more advice/criticism welcome
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  6. Just to add on to this, the worst move by the player with 66 was being the second caller on that flop (even if he hits the two outer his set card completes an open-ended straight). I see this all the time in low and mid limit games, though, so its a very realistic example.
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  7. 'I understand that getting sucked out happens much more frequently in limit than it does in NL, 1. so it seems that drawing hands like middle suited connectors are more valuable in this game. Is that a safe assumption? 2. Ive also noticed that people tend to hold on tightly to their flush draws, and was wondering what was the best way to go about getting someone to release it, i.e. would it be worth risking a check-raise on the turn or flop, if there are 2, 3, or 4 people in the pot.'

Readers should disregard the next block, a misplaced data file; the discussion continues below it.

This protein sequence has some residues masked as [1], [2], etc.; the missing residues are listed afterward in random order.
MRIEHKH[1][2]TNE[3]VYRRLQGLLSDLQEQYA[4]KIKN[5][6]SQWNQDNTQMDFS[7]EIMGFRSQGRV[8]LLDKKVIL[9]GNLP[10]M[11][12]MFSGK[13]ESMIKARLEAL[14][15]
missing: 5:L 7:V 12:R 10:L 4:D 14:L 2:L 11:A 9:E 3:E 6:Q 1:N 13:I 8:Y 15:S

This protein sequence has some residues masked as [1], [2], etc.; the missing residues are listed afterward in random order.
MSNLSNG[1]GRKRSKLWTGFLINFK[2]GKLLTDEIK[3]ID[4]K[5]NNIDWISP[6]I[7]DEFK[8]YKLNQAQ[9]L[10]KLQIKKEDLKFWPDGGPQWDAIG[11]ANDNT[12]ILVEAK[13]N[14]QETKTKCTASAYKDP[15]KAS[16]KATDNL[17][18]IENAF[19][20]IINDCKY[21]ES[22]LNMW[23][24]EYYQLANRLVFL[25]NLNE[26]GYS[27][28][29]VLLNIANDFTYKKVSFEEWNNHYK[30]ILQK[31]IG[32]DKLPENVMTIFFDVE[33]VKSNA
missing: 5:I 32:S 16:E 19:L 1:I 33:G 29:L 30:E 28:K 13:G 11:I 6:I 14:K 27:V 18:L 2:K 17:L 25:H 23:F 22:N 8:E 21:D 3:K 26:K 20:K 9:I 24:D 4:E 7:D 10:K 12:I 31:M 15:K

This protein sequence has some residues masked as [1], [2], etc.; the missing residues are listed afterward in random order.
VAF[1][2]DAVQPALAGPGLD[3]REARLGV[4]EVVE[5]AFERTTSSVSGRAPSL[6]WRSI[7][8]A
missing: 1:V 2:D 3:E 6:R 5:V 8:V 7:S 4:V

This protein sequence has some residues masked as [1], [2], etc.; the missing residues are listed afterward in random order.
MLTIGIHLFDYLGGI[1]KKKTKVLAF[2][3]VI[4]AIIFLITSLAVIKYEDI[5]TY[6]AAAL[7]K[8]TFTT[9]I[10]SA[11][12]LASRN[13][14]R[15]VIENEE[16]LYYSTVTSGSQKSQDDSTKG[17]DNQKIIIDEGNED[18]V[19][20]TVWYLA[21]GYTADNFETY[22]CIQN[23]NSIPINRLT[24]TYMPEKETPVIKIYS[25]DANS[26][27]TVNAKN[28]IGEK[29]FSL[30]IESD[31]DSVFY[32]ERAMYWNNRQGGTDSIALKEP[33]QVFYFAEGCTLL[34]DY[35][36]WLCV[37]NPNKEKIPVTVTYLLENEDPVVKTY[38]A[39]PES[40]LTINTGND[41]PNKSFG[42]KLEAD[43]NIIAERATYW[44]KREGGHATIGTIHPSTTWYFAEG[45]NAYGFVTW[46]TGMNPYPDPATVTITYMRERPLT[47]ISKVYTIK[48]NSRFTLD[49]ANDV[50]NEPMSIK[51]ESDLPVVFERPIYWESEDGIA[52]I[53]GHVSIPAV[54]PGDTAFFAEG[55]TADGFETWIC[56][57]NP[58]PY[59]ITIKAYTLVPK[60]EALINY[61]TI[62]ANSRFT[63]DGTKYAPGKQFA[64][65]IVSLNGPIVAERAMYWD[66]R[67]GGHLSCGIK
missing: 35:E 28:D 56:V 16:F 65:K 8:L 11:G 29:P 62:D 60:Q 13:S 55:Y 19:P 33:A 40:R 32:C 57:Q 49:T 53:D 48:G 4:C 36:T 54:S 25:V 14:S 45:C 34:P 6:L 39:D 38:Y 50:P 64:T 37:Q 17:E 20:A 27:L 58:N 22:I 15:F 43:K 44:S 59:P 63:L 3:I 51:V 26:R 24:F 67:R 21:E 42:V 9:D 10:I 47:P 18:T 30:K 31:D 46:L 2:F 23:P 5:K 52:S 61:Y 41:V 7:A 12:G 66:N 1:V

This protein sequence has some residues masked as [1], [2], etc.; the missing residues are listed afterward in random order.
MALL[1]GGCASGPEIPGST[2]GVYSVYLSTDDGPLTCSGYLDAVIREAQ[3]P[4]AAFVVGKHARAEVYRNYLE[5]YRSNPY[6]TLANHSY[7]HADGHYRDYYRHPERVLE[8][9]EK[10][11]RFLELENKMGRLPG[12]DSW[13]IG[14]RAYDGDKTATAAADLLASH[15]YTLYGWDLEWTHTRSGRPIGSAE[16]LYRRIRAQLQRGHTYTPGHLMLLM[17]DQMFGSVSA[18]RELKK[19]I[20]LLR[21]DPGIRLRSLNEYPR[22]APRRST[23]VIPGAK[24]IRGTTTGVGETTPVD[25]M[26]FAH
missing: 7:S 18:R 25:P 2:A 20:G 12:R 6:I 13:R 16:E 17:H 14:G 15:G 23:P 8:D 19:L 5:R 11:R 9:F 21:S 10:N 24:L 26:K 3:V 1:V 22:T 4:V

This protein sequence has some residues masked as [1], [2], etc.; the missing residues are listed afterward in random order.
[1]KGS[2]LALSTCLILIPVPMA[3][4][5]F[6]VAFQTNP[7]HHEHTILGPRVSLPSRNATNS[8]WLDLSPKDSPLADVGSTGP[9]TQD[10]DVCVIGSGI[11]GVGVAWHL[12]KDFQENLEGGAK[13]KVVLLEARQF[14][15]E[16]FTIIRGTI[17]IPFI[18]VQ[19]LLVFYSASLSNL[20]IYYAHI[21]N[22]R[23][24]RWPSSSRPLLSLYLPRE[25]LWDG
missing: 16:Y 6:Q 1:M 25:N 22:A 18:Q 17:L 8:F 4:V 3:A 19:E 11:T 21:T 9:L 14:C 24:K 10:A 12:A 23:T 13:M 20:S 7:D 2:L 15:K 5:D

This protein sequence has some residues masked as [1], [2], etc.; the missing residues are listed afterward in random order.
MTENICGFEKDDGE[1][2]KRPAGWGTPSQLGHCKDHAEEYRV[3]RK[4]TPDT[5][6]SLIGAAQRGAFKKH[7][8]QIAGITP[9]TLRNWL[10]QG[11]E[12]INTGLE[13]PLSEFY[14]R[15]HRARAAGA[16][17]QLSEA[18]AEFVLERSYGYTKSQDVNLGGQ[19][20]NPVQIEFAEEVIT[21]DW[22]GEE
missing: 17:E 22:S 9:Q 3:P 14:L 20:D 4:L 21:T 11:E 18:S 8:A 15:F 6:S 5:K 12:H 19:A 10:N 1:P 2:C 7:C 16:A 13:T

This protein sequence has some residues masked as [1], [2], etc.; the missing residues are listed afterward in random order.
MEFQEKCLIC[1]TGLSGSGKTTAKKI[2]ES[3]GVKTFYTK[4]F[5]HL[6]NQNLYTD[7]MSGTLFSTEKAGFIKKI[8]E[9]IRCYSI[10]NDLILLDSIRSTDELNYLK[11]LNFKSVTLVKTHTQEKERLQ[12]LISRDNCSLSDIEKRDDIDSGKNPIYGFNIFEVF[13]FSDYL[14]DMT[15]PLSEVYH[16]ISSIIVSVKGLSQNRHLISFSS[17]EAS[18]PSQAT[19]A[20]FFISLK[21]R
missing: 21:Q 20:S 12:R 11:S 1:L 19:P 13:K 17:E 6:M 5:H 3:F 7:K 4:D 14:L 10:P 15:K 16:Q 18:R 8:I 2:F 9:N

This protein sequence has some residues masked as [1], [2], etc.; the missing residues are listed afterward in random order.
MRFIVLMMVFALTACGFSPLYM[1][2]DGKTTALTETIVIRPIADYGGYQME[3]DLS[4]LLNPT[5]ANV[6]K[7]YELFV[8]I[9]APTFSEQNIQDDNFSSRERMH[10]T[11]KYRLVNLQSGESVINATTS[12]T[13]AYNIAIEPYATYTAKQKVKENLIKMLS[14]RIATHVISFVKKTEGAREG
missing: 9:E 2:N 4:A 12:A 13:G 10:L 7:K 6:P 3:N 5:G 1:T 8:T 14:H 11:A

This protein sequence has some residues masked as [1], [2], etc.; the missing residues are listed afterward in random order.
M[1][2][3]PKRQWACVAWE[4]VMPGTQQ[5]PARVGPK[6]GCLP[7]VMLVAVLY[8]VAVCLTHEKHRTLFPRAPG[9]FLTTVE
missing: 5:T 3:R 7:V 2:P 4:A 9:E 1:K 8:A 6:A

1. This is totally true in lower limit games. You will usually get many people in each flop if not family pots almost everyhand. Dont get me wrong, playing stronger hands is always what you want to do but drawing hands such as 89s are great for family pots. If you are looking for a good book on low limit holdem then read Lee Jones book.

    2. Most people in lower limit holdem games do not know they are making a mistake by holding a mediocre hand until the river hoping to catch their 4 outer and are getting terrible pot odds in the process. If the pot is huge then it is nearly impossible to get your average weekend joe to drop a hand if he has any chance of winning or catching something at the end.

    The only time I can remember being able to make people drop hands when I needed them to or even wanted them to was in a short handed 4/8 limit game at about 4am and it was the best feeling ever because its so rare to bluff people in those types of games but they would only stay in the hand if they had flopped at least top pair and when they did you could tell (sitting up straight, eyes open wide....) and when they didnt, that pot was mine!